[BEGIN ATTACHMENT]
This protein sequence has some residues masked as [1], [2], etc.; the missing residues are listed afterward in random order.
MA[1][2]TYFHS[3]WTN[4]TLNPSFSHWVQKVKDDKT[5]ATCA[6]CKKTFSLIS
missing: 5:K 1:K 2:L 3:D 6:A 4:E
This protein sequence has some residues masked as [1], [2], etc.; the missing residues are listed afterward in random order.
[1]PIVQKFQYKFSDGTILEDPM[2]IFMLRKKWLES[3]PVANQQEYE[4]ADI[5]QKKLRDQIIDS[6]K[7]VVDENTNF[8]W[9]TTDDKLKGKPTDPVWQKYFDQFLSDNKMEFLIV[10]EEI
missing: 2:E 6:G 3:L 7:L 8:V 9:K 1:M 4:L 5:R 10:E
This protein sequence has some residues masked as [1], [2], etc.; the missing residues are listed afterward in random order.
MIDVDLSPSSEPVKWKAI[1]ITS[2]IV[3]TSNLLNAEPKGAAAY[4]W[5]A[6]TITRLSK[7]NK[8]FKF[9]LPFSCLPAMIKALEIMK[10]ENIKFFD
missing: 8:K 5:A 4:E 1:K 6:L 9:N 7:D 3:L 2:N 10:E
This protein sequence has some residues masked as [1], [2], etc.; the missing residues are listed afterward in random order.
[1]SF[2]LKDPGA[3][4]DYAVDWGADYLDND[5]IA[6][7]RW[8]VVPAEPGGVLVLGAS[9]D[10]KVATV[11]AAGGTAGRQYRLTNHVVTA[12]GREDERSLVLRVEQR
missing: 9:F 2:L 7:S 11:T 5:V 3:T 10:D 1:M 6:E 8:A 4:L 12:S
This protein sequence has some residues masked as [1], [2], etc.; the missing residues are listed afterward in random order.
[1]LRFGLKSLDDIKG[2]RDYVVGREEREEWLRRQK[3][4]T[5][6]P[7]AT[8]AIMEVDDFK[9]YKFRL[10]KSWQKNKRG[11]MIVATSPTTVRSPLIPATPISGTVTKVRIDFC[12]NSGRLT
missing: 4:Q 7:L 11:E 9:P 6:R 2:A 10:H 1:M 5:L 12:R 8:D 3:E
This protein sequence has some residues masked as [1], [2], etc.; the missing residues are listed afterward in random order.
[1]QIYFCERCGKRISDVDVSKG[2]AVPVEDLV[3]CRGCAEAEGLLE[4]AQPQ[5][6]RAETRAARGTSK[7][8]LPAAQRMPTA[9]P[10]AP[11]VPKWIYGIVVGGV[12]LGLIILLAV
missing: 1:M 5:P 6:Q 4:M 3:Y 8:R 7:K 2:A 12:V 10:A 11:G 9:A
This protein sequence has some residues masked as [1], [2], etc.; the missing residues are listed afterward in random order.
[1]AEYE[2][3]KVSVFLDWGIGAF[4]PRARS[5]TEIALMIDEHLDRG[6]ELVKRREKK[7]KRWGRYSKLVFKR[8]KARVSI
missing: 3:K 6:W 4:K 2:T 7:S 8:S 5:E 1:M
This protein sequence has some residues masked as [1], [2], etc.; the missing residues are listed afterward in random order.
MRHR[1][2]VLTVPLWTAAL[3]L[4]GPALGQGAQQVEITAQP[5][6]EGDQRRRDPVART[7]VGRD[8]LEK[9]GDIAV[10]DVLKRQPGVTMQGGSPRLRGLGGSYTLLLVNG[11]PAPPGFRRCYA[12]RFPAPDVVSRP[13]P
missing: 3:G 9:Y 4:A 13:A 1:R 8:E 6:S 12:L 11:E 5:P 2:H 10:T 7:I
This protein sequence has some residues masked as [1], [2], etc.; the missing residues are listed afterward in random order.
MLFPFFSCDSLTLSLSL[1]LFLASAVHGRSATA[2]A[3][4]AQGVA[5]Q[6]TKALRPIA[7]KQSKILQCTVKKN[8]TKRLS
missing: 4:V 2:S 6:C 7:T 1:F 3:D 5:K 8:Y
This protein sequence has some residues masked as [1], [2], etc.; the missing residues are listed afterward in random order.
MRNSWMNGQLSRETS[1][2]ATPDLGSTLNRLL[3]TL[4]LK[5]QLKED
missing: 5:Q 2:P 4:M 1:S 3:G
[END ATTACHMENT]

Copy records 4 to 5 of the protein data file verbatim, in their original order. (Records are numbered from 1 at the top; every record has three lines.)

This protein sequence has some residues masked as [1], [2], etc.; the missing residues are listed afterward in random order.
[1]SF[2]LKDPGA[3][4]DYAVDWGADYLDND[5]IA[6][7]RW[8]VVPAEPGGVLVLGAS[9]D[10]KVATV[11]AAGGTAGRQYRLTNHVVTA[12]GREDERSLVLRVEQR
missing: 9:F 2:L 7:S 11:T 5:V 3:T 10:D 1:M 6:E 8:A 4:L 12:S
This protein sequence has some residues masked as [1], [2], etc.; the missing residues are listed afterward in random order.
[1]LRFGLKSLDDIKG[2]RDYVVGREEREEWLRRQK[3][4]T[5][6]P[7]AT[8]AIMEVDDFK[9]YKFRL[10]KSWQKNKRG[11]MIVATSPTTVRSPLIPATPISGTVTKVRIDFC[12]NSGRLT
missing: 4:Q 7:L 11:E 9:P 6:R 2:A 10:H 1:M 5:L 12:R 8:D 3:E